Today I attended a Basic Epidemiology class meant for the undergraduate students as I thought it would be good to brush up on my basic knowledge. The topics for the day were Hypothesis Testing and An Introduction to Randomized Controlled Trials, both pretty important ones, no matter which level you are studying at. What struck me was the amount of details the students were taught. … Continue reading William Gosset: A True Student
The past few weeks have been very demanding on me and I have not had the best of times, either on the personal or on the professional front. So, today, I took a break from the usual drudgery of life and decided to take a step back and remind myself of the bigger picture of things. While reading through Osler’s Aequanimitas (check it out here) … Continue reading Remembering Tinsley Harrison, the Oslerphile Physician
One of the classic histopathological signs that we read of in Pathology quite often is the Orphan Annie Eye nucleus seen in Papillary carcinoma of the thyroid. This odd name has an interesting history behind it. One that dates back to two popcult references – one at the fag end of the 1800s and one that started slightly later, in 1924. The Bethesda guidelines for … Continue reading Comic Book Meets Medicine: Little Orphan Annie
I have a slew of exams lined up and am recovering from a (suspected) repetitive stress injury of the right wrist. Combined, they have managed to keep me offline long enough to stay off the blog. But since yesterday my wrist has been feeling a little more supple and hence, this post. Not much of a post, more like… musings. So as any medical student … Continue reading Trendelenberg vs Trendelenburg: What’s in a name?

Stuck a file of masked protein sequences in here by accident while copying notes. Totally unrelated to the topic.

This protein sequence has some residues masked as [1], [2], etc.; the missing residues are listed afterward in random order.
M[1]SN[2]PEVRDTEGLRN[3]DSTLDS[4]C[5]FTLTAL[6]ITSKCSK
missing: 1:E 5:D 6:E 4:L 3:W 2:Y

Forgive the hyperbolic title. Do not take offense and read on before hating on me. Please note the post script for added justification for this inflammatory title, if you so feel. Thanks. Now on with the main show! Not the best known of neurologists, history has not been very kind to this amicable gentleman, who was, like many other physicians of his era, a very … Continue reading Charles Beevor: The Sign of a “Bloody” Jerk
Scientists often are classed to be a group who are so lost within the intricacies of their vast subjects that they forget to look out into the world or explore the horizons of other specialties. We often tend to stereotype scientists into certain classes and blocks based on the achievements they garnered in their respective fields of specialization. We tend to forget that the truly … Continue reading Santiago Ramon y Cajal: The Craftsman of Science
A skiagram of the chest, showing miliary mottling, suggestive of Pulmonary Koch’s Disease in both lungs. there is also an opacity of the right upper lobe suggestive of active pulmonary disease. Patient was an 84 year old man, with a long history of TB for the treatment of which he was a multiple defaulter. The patient presented to the ER with severe respiratory distress and … Continue reading When Diseases Talk: Tuberculosis and Its Impression on Literature